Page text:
How is your health these days? Everything sorting itself out?

  2. January 6, 2010 12:47 pm


    we had a situation up here a few years ago where a Road Test examiner was taking “bribes” to “pass” new drivers when doing road tests. He was getting up to $5K for each license. Hundreds or possibly thousands of cases were discovered. The motor vehicle department cancelled all licenses that were approved by this person and they had to re-qualify.

    The joke is that all the bad drivers got their licenses in “Richmond” (that’s Richmond, BC).

    glad to see you are in good humour and getting about under your own power seemingly without any difficulties.

    bobskoot: wet coast scootin

  3. January 6, 2010 12:49 pm

    Good job, Orin. I’m about to go do battle on your behalf with the local Seattle race drivers down Elliott. I’d love to live where all drivers paid attention and exercised common courtesy and caution. Not to mention right-of-way. Perhaps in my next life, which I hope doesn’t arrive too soon.

    Rubber side down, my friend.

  4. January 6, 2010 4:03 pm

    I like the idea of hammering on the driver’s window.

    They’re just oblivious. All of them.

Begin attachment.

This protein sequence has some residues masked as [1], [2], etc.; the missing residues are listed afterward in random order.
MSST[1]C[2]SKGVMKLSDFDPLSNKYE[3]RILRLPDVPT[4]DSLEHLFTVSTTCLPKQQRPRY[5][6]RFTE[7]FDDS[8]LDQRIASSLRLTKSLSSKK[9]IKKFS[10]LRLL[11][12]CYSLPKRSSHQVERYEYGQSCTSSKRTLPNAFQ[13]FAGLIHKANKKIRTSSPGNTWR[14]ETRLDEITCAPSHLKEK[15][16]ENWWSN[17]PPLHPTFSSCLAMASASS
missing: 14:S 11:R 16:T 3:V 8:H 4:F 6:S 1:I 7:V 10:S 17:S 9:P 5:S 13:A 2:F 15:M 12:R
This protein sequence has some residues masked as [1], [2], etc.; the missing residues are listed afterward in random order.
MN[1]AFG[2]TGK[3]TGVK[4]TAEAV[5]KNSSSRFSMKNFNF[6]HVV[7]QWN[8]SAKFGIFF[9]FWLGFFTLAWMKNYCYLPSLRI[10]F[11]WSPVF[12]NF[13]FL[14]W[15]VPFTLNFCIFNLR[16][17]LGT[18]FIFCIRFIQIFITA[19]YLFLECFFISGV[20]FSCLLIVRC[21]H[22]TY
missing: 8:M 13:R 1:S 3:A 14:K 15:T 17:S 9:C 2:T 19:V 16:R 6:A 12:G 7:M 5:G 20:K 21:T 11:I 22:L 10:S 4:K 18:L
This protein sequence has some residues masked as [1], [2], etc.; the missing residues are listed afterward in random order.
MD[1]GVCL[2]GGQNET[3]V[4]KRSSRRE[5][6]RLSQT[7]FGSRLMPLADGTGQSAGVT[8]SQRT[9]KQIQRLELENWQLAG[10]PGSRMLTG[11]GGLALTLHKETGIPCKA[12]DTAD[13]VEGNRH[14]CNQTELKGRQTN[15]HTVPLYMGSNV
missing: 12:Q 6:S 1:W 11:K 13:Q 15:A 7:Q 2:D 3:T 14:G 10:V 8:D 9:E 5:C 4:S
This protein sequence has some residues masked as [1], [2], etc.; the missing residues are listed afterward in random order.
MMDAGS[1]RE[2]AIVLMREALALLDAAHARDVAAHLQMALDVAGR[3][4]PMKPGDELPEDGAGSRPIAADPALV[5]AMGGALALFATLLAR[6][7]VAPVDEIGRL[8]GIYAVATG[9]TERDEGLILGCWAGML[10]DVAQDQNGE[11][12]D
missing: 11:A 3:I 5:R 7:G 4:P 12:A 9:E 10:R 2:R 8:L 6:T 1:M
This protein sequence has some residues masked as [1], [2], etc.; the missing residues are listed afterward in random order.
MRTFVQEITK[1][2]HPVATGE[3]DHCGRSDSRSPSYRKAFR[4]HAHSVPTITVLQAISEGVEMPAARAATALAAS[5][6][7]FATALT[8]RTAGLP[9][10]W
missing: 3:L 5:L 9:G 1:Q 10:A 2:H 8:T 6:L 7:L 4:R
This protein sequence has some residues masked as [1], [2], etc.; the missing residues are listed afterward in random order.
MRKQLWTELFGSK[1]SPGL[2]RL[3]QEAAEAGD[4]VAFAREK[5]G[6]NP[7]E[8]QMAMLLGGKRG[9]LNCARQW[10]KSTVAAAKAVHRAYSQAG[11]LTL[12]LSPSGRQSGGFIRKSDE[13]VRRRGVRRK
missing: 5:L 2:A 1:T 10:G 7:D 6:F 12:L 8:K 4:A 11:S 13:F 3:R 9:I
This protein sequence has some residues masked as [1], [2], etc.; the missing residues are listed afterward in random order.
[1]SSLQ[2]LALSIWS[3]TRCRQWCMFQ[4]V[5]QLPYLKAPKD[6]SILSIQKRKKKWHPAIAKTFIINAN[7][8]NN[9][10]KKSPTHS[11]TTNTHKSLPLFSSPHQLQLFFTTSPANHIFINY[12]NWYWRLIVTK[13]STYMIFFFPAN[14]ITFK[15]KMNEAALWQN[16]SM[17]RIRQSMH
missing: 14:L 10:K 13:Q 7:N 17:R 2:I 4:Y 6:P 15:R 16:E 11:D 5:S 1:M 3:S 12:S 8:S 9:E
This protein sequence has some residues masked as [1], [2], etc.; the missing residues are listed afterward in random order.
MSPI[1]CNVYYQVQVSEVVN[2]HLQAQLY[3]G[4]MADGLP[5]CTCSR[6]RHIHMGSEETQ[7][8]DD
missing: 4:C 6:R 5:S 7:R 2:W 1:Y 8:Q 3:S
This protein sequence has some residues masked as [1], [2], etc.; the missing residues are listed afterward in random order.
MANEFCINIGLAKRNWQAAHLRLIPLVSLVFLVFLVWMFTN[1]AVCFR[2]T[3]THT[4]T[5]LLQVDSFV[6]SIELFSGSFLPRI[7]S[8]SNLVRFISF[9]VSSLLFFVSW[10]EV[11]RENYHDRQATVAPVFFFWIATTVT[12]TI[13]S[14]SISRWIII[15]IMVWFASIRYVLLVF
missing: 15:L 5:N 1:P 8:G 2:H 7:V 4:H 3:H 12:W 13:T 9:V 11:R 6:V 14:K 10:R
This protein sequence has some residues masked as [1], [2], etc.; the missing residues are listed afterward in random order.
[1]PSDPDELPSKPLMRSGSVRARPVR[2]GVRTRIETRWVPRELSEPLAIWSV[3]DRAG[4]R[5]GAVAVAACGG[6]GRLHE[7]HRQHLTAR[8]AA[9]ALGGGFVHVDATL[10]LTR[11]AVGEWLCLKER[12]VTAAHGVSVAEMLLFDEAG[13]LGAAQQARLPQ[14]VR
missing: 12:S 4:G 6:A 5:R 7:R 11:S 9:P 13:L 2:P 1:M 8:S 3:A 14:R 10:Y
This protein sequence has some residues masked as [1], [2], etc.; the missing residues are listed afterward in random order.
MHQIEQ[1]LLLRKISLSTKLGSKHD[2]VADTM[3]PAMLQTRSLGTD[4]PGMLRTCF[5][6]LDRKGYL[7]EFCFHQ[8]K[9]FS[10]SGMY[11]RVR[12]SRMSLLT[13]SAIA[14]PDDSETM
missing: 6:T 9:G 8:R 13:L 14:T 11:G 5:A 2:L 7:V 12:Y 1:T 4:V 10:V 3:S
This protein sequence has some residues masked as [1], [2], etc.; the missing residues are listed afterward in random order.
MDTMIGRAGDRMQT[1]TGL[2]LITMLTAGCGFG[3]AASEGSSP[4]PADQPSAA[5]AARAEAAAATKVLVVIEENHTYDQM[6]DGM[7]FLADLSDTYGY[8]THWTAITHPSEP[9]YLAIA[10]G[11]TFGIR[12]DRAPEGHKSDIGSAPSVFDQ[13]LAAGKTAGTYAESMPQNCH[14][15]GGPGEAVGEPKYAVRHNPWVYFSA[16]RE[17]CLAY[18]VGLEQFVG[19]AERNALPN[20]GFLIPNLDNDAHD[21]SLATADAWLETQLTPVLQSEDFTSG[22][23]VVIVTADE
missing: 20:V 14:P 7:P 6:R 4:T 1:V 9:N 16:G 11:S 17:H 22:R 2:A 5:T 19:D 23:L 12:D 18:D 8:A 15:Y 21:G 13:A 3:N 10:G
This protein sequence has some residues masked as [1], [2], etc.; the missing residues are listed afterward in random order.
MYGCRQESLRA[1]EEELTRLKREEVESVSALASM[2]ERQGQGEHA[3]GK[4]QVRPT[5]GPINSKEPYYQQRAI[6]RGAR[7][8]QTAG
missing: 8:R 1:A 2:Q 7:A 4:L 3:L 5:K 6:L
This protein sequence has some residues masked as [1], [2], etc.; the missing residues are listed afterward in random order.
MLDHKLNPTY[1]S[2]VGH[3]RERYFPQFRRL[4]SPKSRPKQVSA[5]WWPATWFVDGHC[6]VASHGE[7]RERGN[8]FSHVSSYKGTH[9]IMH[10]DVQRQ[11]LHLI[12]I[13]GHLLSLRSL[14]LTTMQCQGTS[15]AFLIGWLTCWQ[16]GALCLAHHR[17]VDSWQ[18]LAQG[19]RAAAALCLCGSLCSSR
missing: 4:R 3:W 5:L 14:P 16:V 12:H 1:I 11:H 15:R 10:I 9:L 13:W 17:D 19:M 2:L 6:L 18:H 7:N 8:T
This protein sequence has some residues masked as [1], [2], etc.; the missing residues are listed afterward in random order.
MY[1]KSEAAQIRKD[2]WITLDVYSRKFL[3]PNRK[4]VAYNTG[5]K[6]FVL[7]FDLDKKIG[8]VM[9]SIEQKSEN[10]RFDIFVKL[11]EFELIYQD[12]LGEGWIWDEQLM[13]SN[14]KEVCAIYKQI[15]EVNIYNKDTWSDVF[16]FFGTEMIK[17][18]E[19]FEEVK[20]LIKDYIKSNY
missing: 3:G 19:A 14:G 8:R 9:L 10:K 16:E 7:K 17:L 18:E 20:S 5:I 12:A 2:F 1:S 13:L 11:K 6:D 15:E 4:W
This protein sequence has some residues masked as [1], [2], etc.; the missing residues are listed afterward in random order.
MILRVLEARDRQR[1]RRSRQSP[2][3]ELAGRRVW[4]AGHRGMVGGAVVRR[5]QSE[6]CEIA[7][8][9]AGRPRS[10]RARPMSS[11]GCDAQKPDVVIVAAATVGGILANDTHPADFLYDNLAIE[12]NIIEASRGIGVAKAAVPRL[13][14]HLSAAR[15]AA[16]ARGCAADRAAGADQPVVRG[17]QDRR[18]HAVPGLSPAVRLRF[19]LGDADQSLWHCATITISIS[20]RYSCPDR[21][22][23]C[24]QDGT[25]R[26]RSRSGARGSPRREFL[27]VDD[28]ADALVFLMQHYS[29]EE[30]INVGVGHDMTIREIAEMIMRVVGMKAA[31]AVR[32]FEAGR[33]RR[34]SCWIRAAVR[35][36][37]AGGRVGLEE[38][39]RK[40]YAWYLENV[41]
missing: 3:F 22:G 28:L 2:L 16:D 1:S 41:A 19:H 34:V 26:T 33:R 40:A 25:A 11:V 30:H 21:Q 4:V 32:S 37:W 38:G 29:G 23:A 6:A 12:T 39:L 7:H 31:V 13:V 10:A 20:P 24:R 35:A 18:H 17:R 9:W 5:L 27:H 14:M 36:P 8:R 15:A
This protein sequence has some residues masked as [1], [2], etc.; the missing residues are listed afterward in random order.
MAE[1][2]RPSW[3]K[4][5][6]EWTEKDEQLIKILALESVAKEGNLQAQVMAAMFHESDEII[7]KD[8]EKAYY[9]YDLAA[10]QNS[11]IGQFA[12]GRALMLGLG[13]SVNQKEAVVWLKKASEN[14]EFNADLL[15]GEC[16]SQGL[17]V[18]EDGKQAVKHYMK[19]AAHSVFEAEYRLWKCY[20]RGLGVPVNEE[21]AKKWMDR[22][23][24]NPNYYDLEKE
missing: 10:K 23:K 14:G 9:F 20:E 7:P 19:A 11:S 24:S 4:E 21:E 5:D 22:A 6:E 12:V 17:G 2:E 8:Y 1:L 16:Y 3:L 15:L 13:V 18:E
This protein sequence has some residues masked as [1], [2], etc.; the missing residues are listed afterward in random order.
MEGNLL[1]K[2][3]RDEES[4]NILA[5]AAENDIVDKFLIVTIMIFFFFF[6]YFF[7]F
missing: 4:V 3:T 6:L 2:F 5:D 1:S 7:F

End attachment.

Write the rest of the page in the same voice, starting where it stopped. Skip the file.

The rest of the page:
5. Keith permalink
    January 6, 2010 6:29 pm

    All of my scooting is in an urban area. It is always an adventure. There is no letting your guard down. That said I must say the St. Louis drivers have been pretty respectful. Truthfully, it has been the pedestrians that have given me my scariest moments—walking and texting or in their own little world.

  6. January 7, 2010 11:56 am

    Irondad and bobskoot, all is well on the health front—the foot has healed, and my blood sugar has returned to a much more reasonable level. While I have no trouble walking, I have found it’s a bit more tiring, since there are no toes on the right foot to push me off as there were before. And I have occasional minor balance issues. But otherwise, I’m gettnig along fine. Now, if I could just secure some kind of gainful employment, I’d be great.

    Thanks for the kind wishes, Chuck. I hope your next life will be a long, long ways off.

    Keith, in Seattle the scariest moments were provided by bicyclists, whose complete and utter disregard for the rules of the road (stopping at stop signs, going the proper direction in a lane) is absolutely appalling. They still seem to think you win hearts and minds by pissing people off…

  7. Keith permalink
    January 7, 2010 12:38 pm

    Yeah, bicyclists aren’t much better here. I had more sympathy for the cyclists complaining about how cars didn’t respect their rights to the road before I began scooting to and from work. Oh well, I hope I never see a cyclist go down and I pray I don’t hit a young student dressed in all black on their way to school in the dark of a winter morning.

    I’m glad to know about your health status. I discovered you when you were on your “hiatus”, was saddened to hear the “why” of your silence, and am glad for your posts. I hope secure gainful employment is in your near future.